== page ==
In one broad aspect, the present invention relates to an apparatus to measure the concentration of a constituent of a solution containing dissolved gas including: (a) conduit means connectable to a source of said solution; (b) flow control means on said conduit means, selectively to permit the flow of said solution in said conduit means; (c) pressure regulation means on said conduit means to control the pressure of said solution in said conduit means, and maintain the pressure in said conduit means at a level sufficiently high to prevent gassification of said dissolved gas in said solution, thereby to prevent foaming in said conduit means; (d) a gas chromatographic analyser (GCA) in communication with said conduit means via a sampling valve, to permit the flow of discrete samples of said solution into said GCA for analysis, the interior of said GCA being maintainable at the same pressure as in said conduit means.
In another broad aspect, the present invention relates to a method of measuring the concentration of a constituent in a solution containing a dissolved gas, including the steps of: (a) introducing a quantity of said solution into a pressurizable conduit; (b) pressurizing said solution in said conduit, to prevent gassification of the dissolved gas in the solution; (c) providing a gas chromatographic analyser (GCA) in communication with said conduit via a liquid sampling valve, and maintaining a pressure in said GCA equal to that in said conduit; (d) measuring the desired constituent concentration in said solution with said GCA.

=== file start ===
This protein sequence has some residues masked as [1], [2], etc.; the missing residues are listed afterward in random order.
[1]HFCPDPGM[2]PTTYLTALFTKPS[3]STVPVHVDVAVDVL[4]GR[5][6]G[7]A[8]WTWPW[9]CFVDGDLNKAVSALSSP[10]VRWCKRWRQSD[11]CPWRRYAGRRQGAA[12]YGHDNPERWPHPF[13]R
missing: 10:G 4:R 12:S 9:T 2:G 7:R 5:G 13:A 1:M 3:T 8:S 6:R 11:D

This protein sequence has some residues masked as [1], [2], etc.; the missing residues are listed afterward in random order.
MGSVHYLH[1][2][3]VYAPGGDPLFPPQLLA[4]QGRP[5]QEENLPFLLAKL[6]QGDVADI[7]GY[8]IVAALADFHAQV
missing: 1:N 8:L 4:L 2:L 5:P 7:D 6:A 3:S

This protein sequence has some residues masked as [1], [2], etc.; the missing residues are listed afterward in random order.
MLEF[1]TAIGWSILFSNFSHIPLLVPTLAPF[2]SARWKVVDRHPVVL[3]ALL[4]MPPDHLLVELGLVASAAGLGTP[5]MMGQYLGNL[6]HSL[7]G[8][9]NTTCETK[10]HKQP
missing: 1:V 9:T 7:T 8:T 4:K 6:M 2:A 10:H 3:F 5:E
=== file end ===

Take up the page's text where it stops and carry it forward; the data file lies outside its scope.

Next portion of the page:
In drawings which illustrate the present invention by way of example:
FIG. 1 is a schematic of an embodiment of the present invention adapted to in-line determination of alcohol content in beer;
FIG. 2 is a schematic of an embodiment of the present invention adapted for laboratory analysis of the alcohol content of discrete samples of beer.
Referring first to FIG. 1, the present invention provides a sampling system which may be used to analyse the alcohol content of beer directly from the production lines in a brewery. An analyser 1 is connected to the production line in a brewery via a process beer supply line 2. The beer in the line 2 is, of course, carbonated and at sub-ambient temperatures--both of which conditions had previously to be altered before analysis, and neither of which is altered utilizing the present invention. The beer flows through an air actuated valve 3 and is drawn into the sampling area with the aid of pump 4.